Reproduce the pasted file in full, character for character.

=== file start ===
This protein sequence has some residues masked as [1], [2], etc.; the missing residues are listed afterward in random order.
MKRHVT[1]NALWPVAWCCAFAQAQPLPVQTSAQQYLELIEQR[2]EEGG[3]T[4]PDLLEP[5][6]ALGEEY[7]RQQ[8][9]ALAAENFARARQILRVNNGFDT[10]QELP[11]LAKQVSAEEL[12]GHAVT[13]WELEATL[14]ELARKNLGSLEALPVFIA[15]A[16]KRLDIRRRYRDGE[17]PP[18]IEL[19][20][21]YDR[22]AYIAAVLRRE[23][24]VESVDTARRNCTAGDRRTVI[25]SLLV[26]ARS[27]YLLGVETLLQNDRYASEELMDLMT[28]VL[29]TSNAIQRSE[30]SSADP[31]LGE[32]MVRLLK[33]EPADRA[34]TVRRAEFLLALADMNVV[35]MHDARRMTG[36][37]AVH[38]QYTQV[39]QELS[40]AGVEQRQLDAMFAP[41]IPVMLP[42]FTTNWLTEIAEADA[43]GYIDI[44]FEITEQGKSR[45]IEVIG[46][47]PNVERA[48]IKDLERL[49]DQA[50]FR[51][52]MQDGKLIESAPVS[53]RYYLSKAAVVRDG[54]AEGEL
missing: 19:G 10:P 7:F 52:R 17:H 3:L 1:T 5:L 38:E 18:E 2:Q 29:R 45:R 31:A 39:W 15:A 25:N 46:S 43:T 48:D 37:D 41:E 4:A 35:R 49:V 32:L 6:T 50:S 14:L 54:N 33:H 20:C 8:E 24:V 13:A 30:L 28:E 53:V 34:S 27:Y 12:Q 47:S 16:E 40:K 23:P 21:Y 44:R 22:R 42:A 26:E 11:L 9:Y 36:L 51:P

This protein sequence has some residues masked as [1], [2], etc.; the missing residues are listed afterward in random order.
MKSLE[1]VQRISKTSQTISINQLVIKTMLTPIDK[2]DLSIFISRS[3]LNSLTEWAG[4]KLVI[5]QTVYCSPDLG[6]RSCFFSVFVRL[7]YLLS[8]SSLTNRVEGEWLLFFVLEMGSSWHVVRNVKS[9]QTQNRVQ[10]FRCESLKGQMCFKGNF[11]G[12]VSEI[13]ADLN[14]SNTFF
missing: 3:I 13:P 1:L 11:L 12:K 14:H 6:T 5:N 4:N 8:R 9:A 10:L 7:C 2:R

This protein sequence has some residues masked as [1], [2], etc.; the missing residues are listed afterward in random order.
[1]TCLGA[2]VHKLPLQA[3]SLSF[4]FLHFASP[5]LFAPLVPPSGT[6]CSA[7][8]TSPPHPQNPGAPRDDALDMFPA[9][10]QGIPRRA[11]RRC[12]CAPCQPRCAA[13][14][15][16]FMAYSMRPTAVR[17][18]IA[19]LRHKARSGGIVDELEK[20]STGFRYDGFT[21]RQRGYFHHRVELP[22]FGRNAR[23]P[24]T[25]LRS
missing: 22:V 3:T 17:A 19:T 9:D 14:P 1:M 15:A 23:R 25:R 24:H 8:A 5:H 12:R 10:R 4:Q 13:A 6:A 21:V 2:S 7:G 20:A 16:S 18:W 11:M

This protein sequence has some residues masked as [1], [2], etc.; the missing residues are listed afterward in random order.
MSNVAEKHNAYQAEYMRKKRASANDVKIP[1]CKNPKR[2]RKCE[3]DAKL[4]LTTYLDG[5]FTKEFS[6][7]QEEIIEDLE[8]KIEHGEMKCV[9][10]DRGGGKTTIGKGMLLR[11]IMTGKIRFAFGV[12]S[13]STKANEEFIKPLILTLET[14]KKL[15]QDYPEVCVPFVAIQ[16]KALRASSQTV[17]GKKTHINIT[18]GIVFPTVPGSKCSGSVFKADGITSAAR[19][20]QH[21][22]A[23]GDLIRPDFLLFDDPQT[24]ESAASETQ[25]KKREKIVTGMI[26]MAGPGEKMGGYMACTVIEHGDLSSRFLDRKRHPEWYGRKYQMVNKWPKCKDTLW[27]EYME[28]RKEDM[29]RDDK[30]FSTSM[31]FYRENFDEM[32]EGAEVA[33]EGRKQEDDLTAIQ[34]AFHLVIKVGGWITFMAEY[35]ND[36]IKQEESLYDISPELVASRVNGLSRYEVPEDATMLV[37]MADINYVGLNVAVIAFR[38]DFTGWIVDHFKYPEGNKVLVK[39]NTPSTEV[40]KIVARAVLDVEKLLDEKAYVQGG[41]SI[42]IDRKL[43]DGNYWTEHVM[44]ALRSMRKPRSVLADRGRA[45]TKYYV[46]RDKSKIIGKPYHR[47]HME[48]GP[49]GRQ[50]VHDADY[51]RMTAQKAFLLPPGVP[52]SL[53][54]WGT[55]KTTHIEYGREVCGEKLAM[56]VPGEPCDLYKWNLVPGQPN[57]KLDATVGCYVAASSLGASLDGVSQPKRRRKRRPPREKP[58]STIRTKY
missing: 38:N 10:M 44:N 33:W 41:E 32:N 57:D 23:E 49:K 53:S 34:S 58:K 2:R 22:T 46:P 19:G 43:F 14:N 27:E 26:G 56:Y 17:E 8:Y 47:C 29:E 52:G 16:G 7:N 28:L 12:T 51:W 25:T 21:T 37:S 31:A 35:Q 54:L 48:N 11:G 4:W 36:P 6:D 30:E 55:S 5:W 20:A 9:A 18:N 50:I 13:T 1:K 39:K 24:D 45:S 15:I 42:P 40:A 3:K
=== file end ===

This protein sequence has some residues masked as [1], [2], etc.; the missing residues are listed afterward in random order.
MKRHVT[1]NALWPVAWCCAFAQAQPLPVQTSAQQYLELIEQR[2]EEGG[3]T[4]PDLLEP[5][6]ALGEEY[7]RQQ[8][9]ALAAENFARARQILRVNNGFDT[10]QELP[11]LAKQVSAEEL[12]GHAVT[13]WELEATL[14]ELARKNLGSLEALPVFIA[15]A[16]KRLDIRRRYRDGE[17]PP[18]IEL[19][20][21]YDR[22]AYIAAVLRRE[23][24]VESVDTARRNCTAGDRRTVI[25]SLLV[26]ARS[27]YLLGVETLLQNDRYASEELMDLMT[28]VL[29]TSNAIQRSE[30]SSADP[31]LGE[32]MVRLLK[33]EPADRA[34]TVRRAEFLLALADMNVV[35]MHDARRMTG[36][37]AVH[38]QYTQV[39]QELS[40]AGVEQRQLDAMFAP[41]IPVMLP[42]FTTNWLTEIAEADA[43]GYIDI[44]FEITEQGKSR[45]IEVIG[46][47]PNVERA[48]IKDLERL[49]DQA[50]FR[51][52]MQDGKLIESAPVS[53]RYYLSKAAVVRDG[54]AEGEL
missing: 19:G 10:P 7:F 52:R 17:H 3:L 1:T 5:L 38:E 18:E 2:Q 29:R 45:R 31:A 39:W 15:A 25:N 46:S 43:T 48:D 37:D 41:E 4:A 35:R 49:V 32:L 6:T 50:S 14:L 54:N 33:H 20:C 8:E 24:V 13:A 30:L 28:E 53:V 34:S 27:Y 12:Q 47:S 16:E 40:K 23:P 21:Y 44:R 22:R 42:A 26:E 11:L 9:Y 36:L 51:P

This protein sequence has some residues masked as [1], [2], etc.; the missing residues are listed afterward in random order.
MKSLE[1]VQRISKTSQTISINQLVIKTMLTPIDK[2]DLSIFISRS[3]LNSLTEWAG[4]KLVI[5]QTVYCSPDLG[6]RSCFFSVFVRL[7]YLLS[8]SSLTNRVEGEWLLFFVLEMGSSWHVVRNVKS[9]QTQNRVQ[10]FRCESLKGQMCFKGNF[11]G[12]VSEI[13]ADLN[14]SNTFF
missing: 3:I 13:P 1:L 11:L 12:K 14:H 6:T 5:N 4:N 8:R 9:A 10:L 7:C 2:R

This protein sequence has some residues masked as [1], [2], etc.; the missing residues are listed afterward in random order.
[1]TCLGA[2]VHKLPLQA[3]SLSF[4]FLHFASP[5]LFAPLVPPSGT[6]CSA[7][8]TSPPHPQNPGAPRDDALDMFPA[9][10]QGIPRRA[11]RRC[12]CAPCQPRCAA[13][14][15][16]FMAYSMRPTAVR[17][18]IA[19]LRHKARSGGIVDELEK[20]STGFRYDGFT[21]RQRGYFHHRVELP[22]FGRNAR[23]P[24]T[25]LRS
missing: 22:V 3:T 17:A 19:T 9:D 14:P 1:M 15:A 23:R 25:R 24:H 8:A 5:H 12:R 10:R 4:Q 13:A 6:A 21:V 2:S 7:G 20:A 16:S 18:W 11:M

This protein sequence has some residues masked as [1], [2], etc.; the missing residues are listed afterward in random order.
MSNVAEKHNAYQAEYMRKKRASANDVKIP[1]CKNPKR[2]RKCE[3]DAKL[4]LTTYLDG[5]FTKEFS[6][7]QEEIIEDLE[8]KIEHGEMKCV[9][10]DRGGGKTTIGKGMLLR[11]IMTGKIRFAFGV[12]S[13]STKANEEFIKPLILTLET[14]KKL[15]QDYPEVCVPFVAIQ[16]KALRASSQTV[17]GKKTHINIT[18]GIVFPTVPGSKCSGSVFKADGITSAAR[19][20]QH[21][22]A[23]GDLIRPDFLLFDDPQT[24]ESAASETQ[25]KKREKIVTGMI[26]MAGPGEKMGGYMACTVIEHGDLSSRFLDRKRHPEWYGRKYQMVNKWPKCKDTLW[27]EYME[28]RKEDM[29]RDDK[30]FSTSM[31]FYRENFDEM[32]EGAEVA[33]EGRKQEDDLTAIQ[34]AFHLVIKVGGWITFMAEY[35]ND[36]IKQEESLYDISPELVASRVNGLSRYEVPEDATMLV[37]MADINYVGLNVAVIAFR[38]DFTGWIVDHFKYPEGNKVLVK[39]NTPSTEV[40]KIVARAVLDVEKLLDEKAYVQGG[41]SI[42]IDRKL[43]DGNYWTEHVM[44]ALRSMRKPRSVLADRGRA[45]TKYYV[46]RDKSKIIGKPYHR[47]HME[48]GP[49]GRQ[50]VHDADY[51]RMTAQKAFLLPPGVP[52]SL[53][54]WGT[55]KTTHIEYGREVCGEKLAM[56]VPGEPCDLYKWNLVPGQPN[57]KLDATVGCYVAASSLGASLDGVSQPKRRRKRRPPREKP[58]STIRTKY
missing: 38:N 10:M 44:N 33:W 41:E 32:N 57:D 23:E 49:K 53:S 34:S 58:K 2:R 22:T 46:P 19:G 43:F 14:N 27:E 26:G 56:Y 17:E 8:Y 47:C 29:E 52:G 16:G 7:N 28:L 12:T 51:W 25:T 21:T 37:S 31:A 35:Q 54:L 48:N 11:G 4:W 36:P 6:D 30:E 55:S 5:W 20:A 9:A 18:N 50:I 13:T 1:K 39:K 24:D 45:S 15:I 42:P 40:A 3:K